The new domains such as social innovations, and non-profit management organizations that interact with the concern phenomena was elaborated first by (Peredo & McLean, 2006), they describe social entrepreneurship as new way to achieve economic success, it represents next transformation of business thinking. Information communication technology (ICT), make new ways for business organization to communicate their product or services directly to consumer (Aquino, Lück, & Schänzel, 2018), with new form of business transection (Short et al., 2009). However, (Kshetri, 2007) argued that internet connectivity also helps small business firms to compete and provided opportunities for business (Afridi, Jan, Ayaz, & Irfan, 2021). With the technological development and emergence of social media networks, the concept of social commerce emerged (Pankomera & van Greunen, 2019).
The institutional context is key element that have a positive on society’s development (Gupta, Chauhan, Paul, & Jaiswal, 2020). The institutional economic approach argues that entrepreneurial activity has a critical role in environment in (social) (Santos, 2012). Therefore, public support or policies as well as cultural context such as attitudes and beliefs determine the member’s behavior and can significantly affect the entrepreneur startup decision (Aquino et al., 2018). In this way institutional environment limits, define and reduce entrepreneurial opportunities which can significantly reduce social entrepreneurial activity rates.
Theoretical Background and Proposed Research Model
This study used Institutional theory to develop research model. This theory is frequently used in organizational studies and based on resilient aspects of social environment (Dwivedi & Weerawardena, 2018). Structure process including rules, routines, schemes, and norms which provide guidelines for social behavior. (Short et al., 2009) stated that institutional theory is widely known for that emphasizes isomorphism and legitimacy. In other words institutional theory is policy making that focus on the legal and formal aspects of government structure. (Santos, 2012) stated that in institutional theory organizational norms, structure, and practices are connected to cultural and social environment. Literature have identified many institutional factors that affect social entrepreneurship. It can be mainly divided into formal and informal institutional factors (Shapero & Sokol, 1982)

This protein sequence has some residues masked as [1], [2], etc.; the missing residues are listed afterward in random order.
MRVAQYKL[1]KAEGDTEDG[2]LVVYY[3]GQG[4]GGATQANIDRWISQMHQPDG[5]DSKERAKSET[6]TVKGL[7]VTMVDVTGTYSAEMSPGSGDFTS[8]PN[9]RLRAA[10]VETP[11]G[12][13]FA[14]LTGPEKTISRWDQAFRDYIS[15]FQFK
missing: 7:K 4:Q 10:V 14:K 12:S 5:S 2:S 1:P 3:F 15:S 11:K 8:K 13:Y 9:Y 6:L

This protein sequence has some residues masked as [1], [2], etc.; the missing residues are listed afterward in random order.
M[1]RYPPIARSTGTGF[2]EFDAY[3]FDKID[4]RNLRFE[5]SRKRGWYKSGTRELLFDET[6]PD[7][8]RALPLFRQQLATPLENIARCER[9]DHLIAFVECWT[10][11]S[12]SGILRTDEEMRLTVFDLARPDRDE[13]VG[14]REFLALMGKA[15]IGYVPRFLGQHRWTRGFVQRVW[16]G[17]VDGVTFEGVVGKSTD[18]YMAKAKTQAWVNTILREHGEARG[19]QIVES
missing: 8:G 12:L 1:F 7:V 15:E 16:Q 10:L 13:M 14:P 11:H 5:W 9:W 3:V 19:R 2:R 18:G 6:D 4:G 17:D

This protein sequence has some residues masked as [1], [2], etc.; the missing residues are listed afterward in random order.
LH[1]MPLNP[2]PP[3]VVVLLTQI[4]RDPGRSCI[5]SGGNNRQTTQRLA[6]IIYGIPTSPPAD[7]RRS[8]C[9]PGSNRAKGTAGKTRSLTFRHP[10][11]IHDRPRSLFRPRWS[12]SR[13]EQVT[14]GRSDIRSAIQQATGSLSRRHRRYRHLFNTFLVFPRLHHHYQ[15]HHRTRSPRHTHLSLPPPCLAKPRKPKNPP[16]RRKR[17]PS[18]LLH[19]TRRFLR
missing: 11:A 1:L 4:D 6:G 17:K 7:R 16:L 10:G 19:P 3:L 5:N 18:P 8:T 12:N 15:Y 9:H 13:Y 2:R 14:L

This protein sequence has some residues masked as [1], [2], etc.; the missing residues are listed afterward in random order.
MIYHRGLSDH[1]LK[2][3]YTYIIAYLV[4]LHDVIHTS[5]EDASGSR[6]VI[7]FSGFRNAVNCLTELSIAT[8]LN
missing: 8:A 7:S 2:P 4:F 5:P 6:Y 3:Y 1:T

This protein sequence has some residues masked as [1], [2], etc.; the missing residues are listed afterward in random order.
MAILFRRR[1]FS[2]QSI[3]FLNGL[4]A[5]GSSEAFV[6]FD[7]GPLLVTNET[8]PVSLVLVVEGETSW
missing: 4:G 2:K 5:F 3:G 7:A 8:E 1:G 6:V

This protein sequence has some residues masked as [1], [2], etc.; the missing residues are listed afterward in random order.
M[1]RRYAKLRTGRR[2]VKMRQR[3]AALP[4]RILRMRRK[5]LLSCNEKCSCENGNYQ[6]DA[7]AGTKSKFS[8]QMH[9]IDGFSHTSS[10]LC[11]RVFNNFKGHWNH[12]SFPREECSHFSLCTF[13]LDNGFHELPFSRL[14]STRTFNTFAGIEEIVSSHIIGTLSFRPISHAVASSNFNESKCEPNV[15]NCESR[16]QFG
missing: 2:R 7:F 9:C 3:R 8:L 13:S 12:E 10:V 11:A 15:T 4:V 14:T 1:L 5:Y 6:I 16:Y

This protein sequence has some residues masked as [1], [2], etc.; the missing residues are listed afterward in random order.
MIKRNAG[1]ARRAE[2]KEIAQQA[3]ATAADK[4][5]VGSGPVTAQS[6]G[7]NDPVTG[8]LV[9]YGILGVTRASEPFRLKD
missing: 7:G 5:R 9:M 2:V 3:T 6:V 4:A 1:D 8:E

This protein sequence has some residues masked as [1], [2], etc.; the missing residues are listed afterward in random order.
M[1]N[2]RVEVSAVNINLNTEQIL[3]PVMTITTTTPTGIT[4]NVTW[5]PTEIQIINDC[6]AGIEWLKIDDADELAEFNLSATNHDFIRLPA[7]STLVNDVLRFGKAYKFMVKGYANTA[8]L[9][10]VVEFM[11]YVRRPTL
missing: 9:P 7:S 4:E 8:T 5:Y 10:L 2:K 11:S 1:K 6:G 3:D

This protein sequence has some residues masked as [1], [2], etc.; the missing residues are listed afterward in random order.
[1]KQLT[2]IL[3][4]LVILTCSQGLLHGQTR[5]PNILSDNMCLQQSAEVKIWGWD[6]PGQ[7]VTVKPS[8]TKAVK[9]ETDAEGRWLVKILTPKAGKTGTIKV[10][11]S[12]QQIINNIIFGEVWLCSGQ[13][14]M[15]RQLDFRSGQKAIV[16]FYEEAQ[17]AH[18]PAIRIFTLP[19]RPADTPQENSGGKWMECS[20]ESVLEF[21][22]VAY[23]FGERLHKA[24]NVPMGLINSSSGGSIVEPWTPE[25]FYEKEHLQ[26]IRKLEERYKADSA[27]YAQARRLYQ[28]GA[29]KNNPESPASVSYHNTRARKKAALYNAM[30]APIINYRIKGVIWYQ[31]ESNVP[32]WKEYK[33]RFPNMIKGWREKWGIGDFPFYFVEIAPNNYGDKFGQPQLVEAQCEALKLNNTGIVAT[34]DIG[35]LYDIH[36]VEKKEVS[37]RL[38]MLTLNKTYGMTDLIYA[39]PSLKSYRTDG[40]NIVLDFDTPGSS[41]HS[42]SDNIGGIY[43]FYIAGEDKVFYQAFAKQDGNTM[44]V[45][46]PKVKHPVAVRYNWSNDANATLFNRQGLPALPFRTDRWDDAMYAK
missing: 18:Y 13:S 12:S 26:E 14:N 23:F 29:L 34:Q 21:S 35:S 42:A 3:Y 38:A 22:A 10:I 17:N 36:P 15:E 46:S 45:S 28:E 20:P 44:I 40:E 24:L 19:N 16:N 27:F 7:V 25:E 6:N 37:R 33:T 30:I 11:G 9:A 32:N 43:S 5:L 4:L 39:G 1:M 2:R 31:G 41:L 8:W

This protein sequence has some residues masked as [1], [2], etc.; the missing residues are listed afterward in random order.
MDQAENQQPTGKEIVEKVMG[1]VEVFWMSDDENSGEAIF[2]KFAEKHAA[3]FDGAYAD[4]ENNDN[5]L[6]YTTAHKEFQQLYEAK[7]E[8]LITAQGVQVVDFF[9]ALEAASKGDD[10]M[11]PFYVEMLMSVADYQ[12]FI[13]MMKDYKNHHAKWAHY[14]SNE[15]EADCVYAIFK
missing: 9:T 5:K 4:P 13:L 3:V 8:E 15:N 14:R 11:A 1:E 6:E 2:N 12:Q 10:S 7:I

Formal institutional factors
It is difficult to distinction clearly between informal and formal institution as both are mutually dependent. Formal institutions create new opportunities and provide the legal framework for social entrepreneurs. In this way potential social entrepreneurs may be less motivate to take a new starting initiative if faced various financial barriers (Light, 2011) . Previous research suggest a larger capital investment is detrimental to entrepreneurship (Corner & Ho, 2010; Noruzi et al., 2010; Short et al., 2009; Zahra, Rawhouser, Bhawe, Neubaum, & Hayton, 2008) . In both developing and developed many countries a systematic retreat by governments from public goods provision due to the new changing political ideologies give primacy to welfare market-driven models (Certo & Miller, 2008; Corner & Ho, 2010; Doherty, Thompson, & Spear, 2006) . Previous research shows capital lays the foundation and is one of the key important to for social entrepreneurs. Further, many studies show the sensitivity of individuals to capital constraints and affect their decision (Audretsch & Keilbach, 2004; Dees, 1998; Sullivan Mort et al., 2003) . However, in existing literature there is no difference between funding access importance for commercial and social entrepreneurs (Short et al., 2009) . Further, (Dwivedi & Weerawardena, 2018) highlighted the existence of financial constraints barriers to which entrepreneurs must cope with to startup. Therefore, this study suggests that reduction in access to finance barriers will positively promote social enterprise projects.